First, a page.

Niverville Ribbon Skirt Club holds year-end feast

Niverville High School’s Ribbon Skirt Club held its year-end feast Thursday, celebrating the conclusion of the sewing club’s inaugural year.

Students, teachers, family, and Knowledge Keeper Patti Sayies met at the school for chilli and bannock, followed by a giveaway ceremony. Each student wore a handmade ribbon skirt, showing off the year’s work

“We put all of our time and energy into them, and it’s kind of like a celebration and a ceremony to honour our time together,” said Sayies.

15 students sewed ribbon skirts and shirts, meeting every month with Knowledge Keeper Patti Sayies. Students chose their patterned fabric and ribbons and sewed the garments with Sayies’s guidance after school. The students offered Sayies tobacco at the beginning of each meeting, and in return, Sayies offered Indigenous teachings to the students.

“Creator told us to celebrate life, to look beautiful, to help others look beautiful. And so that’s why we make ribbon skirts, and that’s why we wear them,” she said.

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Niverville High School Learning Support Teacher Raely Voulgaris started the club in October 2023. Though it was open to Indigenous and non-Indigenous students, she was forced to cap attendance at 15 due to overwhelming demand.

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“We’ve had teachers want to join, people from the community want to join, so it’s just been an awesome experience here,” she said.

“It’s also been a diverse group of students,” her colleague Katie Martin added. “They come from all different friendship groups, and on these evenings when we’re all together, you would never know. It’s such a welcoming community.”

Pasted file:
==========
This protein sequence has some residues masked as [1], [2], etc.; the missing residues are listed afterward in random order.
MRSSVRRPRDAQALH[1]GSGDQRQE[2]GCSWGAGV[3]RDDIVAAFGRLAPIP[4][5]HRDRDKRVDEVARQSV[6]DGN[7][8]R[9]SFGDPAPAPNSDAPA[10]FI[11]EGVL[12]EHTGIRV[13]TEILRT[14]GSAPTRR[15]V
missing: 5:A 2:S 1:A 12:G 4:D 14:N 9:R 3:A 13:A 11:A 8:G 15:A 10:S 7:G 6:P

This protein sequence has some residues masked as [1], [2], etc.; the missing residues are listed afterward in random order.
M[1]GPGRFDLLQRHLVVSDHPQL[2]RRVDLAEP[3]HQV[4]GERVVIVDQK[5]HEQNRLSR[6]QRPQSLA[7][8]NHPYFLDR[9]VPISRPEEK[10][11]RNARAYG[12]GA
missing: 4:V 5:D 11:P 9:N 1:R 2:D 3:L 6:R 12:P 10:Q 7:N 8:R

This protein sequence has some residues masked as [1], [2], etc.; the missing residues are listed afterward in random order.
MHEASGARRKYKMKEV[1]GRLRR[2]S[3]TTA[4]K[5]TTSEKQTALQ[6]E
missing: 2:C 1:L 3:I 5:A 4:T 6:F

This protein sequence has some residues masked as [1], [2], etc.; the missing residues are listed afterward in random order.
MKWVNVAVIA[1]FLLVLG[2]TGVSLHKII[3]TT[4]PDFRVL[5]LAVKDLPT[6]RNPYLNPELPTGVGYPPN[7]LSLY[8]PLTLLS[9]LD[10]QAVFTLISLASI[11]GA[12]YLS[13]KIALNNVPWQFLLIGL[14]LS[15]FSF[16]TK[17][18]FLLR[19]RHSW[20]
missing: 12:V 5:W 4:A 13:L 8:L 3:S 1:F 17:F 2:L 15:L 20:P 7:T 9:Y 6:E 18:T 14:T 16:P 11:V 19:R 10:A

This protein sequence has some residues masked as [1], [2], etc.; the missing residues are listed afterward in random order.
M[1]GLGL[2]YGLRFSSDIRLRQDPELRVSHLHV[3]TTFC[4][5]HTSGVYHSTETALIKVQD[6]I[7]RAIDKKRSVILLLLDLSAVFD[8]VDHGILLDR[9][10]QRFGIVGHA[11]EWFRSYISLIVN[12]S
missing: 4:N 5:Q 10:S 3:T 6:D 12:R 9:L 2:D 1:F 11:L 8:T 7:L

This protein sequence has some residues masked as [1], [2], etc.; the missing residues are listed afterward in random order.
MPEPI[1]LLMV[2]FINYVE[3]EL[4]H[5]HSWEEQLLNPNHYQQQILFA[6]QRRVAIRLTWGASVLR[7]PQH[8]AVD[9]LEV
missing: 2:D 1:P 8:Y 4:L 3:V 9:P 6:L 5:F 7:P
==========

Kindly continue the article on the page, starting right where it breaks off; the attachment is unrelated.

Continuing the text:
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Grade 12 student Brooklyn Rian Enns didn’t know what to expect when she initially joined the club.

“I thought we weren’t going to learn anything besides just how to sew a skirt,” she said.

But the process of sewing her skirt brought Rian Enns closer to her culture, and her family.

“I didn’t know that much [about my culture], because my dad grew up adopted,” she said. “I’ve gone home, and me and my parents will discuss it. My dad actually attended all the meetings, so he was here with me while we learned. So I think it definitely opened up a lot more opportunity for my family. We go to powwows a lot now, and we all talk, and I’m more confident in my culture.”

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Sayies’s lesson about good intention especially stuck out to Rian Enns. Sayies explained Thursday:

“Whenever you create anything, whenever you’re creating art, whether you’re beading earrings, or you’re making a ribbon skirt or you’re painting, [is] to always put your good intentions, your good feelings in there, your good thoughts,” she said. “When you become frustrated, you need to put that down, because that carries your energy and your feelings in it.”

Sayies, Martin, and Voulgaris hope to run the club again next year.

“They’re beautiful, they’re vibrant, they just show so much energy,” said Martin. “And as students have been finishing up their skirts in the last few weeks, the pride that they have when they put them on is unbelievable.”

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